June 15, 2018
The University of Tokyo
A team made of a scientific start-up company and academic researchers has invented a new cell identification and sorting system called Ghost Cytometry. The system combines a novel imaging technique with artificial intelligence to identify and sort cells with unprecedented high-throughput speed. The scientists leading the project hope that their method will be used to identify and sort cancer cells circulating in patients’ blood, enable faster drug discovery, and improve the quality of cell-based medical therapies.
Sadao Ota, Ryoichi Horisaki, Yoko Kawamura, Masashi Ugawa, Issei Sato, Kazuki Hashimoto, Ryosuke Kamesawa, Kotaro Setoyama, Satoko Yamaguchi, Katsuhito Fujiu, Kayo Waki, Hiroyuki Noji.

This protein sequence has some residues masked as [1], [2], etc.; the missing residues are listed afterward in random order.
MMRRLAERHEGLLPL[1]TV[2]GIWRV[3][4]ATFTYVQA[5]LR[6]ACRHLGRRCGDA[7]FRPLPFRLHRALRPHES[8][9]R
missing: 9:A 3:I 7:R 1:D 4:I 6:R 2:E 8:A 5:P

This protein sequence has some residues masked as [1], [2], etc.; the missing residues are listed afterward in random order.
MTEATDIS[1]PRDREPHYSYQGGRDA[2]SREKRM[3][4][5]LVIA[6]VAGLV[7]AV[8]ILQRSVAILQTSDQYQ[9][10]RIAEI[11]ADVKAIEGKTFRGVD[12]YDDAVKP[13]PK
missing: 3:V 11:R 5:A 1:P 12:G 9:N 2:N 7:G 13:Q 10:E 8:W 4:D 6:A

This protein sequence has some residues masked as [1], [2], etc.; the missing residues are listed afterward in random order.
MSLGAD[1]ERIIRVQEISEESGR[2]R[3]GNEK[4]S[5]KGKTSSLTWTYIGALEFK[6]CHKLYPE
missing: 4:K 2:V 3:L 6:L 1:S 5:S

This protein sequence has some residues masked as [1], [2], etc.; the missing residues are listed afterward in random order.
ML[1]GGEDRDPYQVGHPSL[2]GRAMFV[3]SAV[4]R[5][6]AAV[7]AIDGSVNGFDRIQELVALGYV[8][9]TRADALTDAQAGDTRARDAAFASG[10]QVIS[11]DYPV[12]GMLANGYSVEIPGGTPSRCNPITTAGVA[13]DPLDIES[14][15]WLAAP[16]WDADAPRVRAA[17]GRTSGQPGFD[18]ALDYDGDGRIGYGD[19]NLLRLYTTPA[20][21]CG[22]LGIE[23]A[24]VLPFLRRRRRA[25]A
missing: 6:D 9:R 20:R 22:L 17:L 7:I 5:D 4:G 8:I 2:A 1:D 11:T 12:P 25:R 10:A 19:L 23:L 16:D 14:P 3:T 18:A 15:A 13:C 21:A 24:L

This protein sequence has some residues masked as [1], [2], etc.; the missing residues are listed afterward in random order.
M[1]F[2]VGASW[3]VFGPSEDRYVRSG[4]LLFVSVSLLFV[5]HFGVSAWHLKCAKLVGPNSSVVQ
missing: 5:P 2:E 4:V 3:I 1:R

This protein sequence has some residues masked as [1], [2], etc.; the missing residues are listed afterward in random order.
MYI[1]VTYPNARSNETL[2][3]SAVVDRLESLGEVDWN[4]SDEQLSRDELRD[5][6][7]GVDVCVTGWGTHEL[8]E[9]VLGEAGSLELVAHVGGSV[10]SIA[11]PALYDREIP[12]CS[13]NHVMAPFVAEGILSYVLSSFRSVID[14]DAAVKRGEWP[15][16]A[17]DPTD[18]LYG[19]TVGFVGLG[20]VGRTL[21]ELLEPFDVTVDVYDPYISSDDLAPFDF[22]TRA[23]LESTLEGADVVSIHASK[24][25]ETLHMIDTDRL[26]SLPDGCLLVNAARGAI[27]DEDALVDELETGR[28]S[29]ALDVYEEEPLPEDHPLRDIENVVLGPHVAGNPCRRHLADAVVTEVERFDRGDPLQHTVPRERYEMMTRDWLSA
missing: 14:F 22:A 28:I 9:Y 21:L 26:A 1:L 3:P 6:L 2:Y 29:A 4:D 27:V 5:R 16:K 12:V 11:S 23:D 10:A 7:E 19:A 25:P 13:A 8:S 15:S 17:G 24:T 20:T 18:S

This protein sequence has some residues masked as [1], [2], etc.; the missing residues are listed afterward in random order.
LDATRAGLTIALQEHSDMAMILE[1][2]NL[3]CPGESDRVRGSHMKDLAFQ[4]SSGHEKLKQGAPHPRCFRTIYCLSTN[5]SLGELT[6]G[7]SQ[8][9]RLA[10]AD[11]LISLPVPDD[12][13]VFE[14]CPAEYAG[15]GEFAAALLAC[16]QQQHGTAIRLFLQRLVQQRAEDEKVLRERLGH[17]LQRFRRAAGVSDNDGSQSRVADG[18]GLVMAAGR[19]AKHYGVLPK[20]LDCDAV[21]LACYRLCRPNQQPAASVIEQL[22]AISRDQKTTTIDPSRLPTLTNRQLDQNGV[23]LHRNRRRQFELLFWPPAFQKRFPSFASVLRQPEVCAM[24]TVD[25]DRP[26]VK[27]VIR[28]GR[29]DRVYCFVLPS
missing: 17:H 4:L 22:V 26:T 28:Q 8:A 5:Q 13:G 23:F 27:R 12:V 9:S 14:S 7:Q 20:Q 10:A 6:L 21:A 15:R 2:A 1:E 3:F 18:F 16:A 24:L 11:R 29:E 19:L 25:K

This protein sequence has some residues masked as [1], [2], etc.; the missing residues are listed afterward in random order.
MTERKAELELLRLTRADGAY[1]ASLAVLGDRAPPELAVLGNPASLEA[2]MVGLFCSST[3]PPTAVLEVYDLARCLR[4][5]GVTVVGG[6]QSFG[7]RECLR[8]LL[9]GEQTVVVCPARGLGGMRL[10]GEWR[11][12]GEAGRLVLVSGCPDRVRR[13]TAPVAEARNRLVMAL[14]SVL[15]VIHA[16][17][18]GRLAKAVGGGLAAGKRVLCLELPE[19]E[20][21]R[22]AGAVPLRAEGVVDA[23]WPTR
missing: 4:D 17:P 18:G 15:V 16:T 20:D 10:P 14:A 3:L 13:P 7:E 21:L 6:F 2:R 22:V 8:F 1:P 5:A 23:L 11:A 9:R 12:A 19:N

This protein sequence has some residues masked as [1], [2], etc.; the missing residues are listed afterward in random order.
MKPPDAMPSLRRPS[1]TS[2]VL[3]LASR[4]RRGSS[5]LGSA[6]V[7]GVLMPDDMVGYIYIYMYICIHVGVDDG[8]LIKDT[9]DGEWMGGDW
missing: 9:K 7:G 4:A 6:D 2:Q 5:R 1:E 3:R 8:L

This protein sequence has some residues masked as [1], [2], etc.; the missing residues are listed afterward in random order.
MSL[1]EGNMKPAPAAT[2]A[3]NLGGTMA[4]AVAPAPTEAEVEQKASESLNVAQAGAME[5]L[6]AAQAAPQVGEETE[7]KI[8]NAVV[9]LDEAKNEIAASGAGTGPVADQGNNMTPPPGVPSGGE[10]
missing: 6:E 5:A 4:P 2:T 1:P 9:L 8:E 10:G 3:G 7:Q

“Ghost Cytometry,” Science (15 June 2018)
JST PRESTO, Osaka University, RIKEN Center for Advanced Intelligence Project (AIP), and the Japan Aerospace Exploration Agency also contributed to the work. The start-up company ThinkCyte is hosted in part at the University of Tokyo Entrepreneur Plaza.
“‘Ghost’ Cytometry May Improve Cancer Detection, Enable New Experiments,” SCIENTIFIC AMERICAN (June 14, 2018)
“Ghost Cytometry: Visually Identifying Cells Without Images,” Front Line Genomics (June 15, 2018)
“Thinkcyte Launches With AI-Based High-Throughput Cell Sorter,” BC EXTRA, BIOCENTURY (June 16, 2018)